Cybersecurity Awareness Training is no longer a do-it-yourself type of proposal. The new compliance, privacy, regulatory, and threat landscapes have evolved in ways that blur the lines between different types of training. And the stakes are high: HIPAA non-compliance fines can span up to $1.5M, PCI non-compliance fines are said to span up to $100,000/month, and one analysis of the impact of phishing on large companies places the annual cost at over $3.7M.
The good news? It’s easy to take initial steps towards de-risking your small business, by implementing ready-made online training on a wide variety of cybersecurity topics (shameless plug: Havoc Shield has all of these available, online, instantly). Here’s a sampling of some of the most popular training modules that you might consider for your small business.
11 Most Wanted Cybersecurity Training Sessions
Cybersecurity Awareness Training
This is a foundational course that provides a high-level overview of a broad range of cybersecurity factors including phishing, safe online/web practices, and best practices for technology applicable to just about every type of employee. This training should be your launching off point for delving into more specific/specialized training topics, and is typically deployed companywide.
Malware & Viruses
Avoiding malware and viruses is partially a matter of a strong technological cybersecurity posture. However, it also relies on strong human judgement and pattern recognition when employees encounter a potentially unsafe download or attachment. This training covers the modern tactics and techniques most frequently used to proliferate the spread of malware and viruses, and how to stay safe from them.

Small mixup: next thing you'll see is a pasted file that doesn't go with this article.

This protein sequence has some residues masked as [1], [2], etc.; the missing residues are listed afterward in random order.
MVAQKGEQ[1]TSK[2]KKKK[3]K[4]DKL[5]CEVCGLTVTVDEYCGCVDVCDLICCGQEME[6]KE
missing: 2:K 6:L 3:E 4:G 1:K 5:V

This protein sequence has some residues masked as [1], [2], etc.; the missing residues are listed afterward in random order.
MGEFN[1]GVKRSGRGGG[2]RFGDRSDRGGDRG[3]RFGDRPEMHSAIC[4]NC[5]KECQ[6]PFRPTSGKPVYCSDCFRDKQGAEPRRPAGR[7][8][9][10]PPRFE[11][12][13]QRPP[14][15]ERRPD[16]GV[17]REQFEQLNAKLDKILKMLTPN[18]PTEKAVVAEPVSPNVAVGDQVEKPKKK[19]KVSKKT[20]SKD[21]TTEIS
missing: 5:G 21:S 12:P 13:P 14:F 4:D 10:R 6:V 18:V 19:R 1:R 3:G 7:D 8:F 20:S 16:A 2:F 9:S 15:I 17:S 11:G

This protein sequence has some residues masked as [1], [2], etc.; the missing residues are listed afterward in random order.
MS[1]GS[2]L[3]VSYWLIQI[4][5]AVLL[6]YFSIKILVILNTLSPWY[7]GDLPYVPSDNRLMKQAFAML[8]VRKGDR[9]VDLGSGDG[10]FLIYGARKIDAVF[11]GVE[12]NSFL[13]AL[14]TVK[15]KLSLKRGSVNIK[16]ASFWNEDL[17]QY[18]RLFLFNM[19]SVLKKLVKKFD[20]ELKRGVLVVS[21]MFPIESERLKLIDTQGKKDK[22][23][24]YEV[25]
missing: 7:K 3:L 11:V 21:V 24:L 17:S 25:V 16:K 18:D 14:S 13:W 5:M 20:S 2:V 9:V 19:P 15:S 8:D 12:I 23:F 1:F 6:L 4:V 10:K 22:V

We’ve covered ransomware extensively on this blog, especially in our Zooming in on Ransomware article. There is little doubt that this year will bring the largest economic ransomware impact ever. This is possibly the fastest-accelarating attack strategy that involves an existential threat to small businesses. You’ll want your employees to have a high degree of awareness of the types of online behavior that are risk factors for becoming victim to a ransomware attack.
The weakest link in many small business cybersecurity practices is the ability of attackers to use social engineering to fool employees into taking certain actions on their behalf. Well-meaning eager-to-please employees are easy targets for a long running style of attack that involves deception over the telephone. Your employees should know the nature of this attack strategy so that (should they encounter it) they know to pause, slow down, and consider the totality of circumstances surrounding a phone call before taking any particular privileged action.
This cybersecurity awareness training topic has become substantially more complex in recent years. Attackers are becoming increasingly deceptive in the way they procure look-a-like domain names to pose as legitimate members of a vendor or supplier that you rely on. If you have DNS filtering on your endpoints, you are a step ahead on combatting this type of attack, but you should also augment your approach with a phishing training module. We especially recommend pairing your training session with phishing simulations (possibly even prior to training as an unannounced exercise).